Last updated on September 10th, 2017
Pluto is a dwarf planet and not a full-sized planet. Today, with these 32 facts about Pluto (the first Kuiper Belt object to be discovered,) let us learn more about it.
#1. Discovery: Pluto was discovered in 1930 by Clyde Tombaugh.
#2. Reclassification: Pluto was reclassified as a Dwarf planet in 2006 by the International Astronomical Union. It is called a dwarf planet because of its small size and lack of enough capability to clear debris and object out of its path around the sun.
#3. In 2003, a new object beyond Pluto was discovered by an astronomer — Michael Brown. After the discovery of this new object – Eris – astronomers pondered upon the characteristics that make an object in the sky “a planet”. And they came to a conclusion that Pluto shall be classified as a Dwarf planet henceforth.
#4. Called an asteroid: on September 7, 2006, Pluto was assigned the asteroid number 134340 by the Minor Planet Center.
#5. Pluto’s gravity: if one weighed 100 pounds on Earth, they would weigh only 7 pounds on Pluto – that’s how weak the planet’s gravity is as compared to that of the Earth.
#6. Research: the Hubble Space Telescope is playing a key role in providing interesting and important information about Pluto.
#7. Far away: if you compare, the distance between Pluto and the Sun is 40 times the distance between the Earth and the Sun.
#8. Kuiper Belt: the orbit of Pluto lies in the Kuiper Belt. There are many other small icy worlds in this region, which are also known as ‘transneptunian objects’ or ‘Kuiper Belt objects.’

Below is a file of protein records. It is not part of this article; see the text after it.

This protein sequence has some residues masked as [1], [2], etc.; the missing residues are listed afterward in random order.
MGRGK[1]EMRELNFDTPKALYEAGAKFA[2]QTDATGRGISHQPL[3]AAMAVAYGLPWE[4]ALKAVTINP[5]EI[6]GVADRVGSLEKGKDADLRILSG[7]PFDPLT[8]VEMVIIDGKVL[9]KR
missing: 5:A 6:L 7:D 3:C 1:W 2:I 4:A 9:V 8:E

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#9. Five moons: Pluto has five moons – Charon, Nix, Hydra, Kerberos and Styx.
#10. Pluto vs earth’s Moon: Pluto is 2/3rd the diameter of Earth’s moon and its mass is 1/6th the mass of Earth’s moon.
#11. Round the Sun: Pluto takes 248 Earth years to revolve around the Sun. This is the longest orbit time among other planets.
#12. Elliptical orbit: Pluto has an elliptical orbit and hence when it is closest to the Sun, its ice changes to gaseous form and forms a thin atmosphere over the planet. Charon, the largest moon of Pluto, takes around 6.4 Earth days to complete a revolution around the planet.
#13. Day’s length: one day on Pluto is also 6.4 Earth days.
#14. One of the moons – Charon: Charon is tidally locked to Pluto, meaning that its same side faces Pluto all the while both the bodies revolve in the outer space.
#15. Distance from the Sun: Pluto can be as far as 49.3 AU from the Sun in its elliptical orbit where it takes 248 years to complete a revolution around the Sun.
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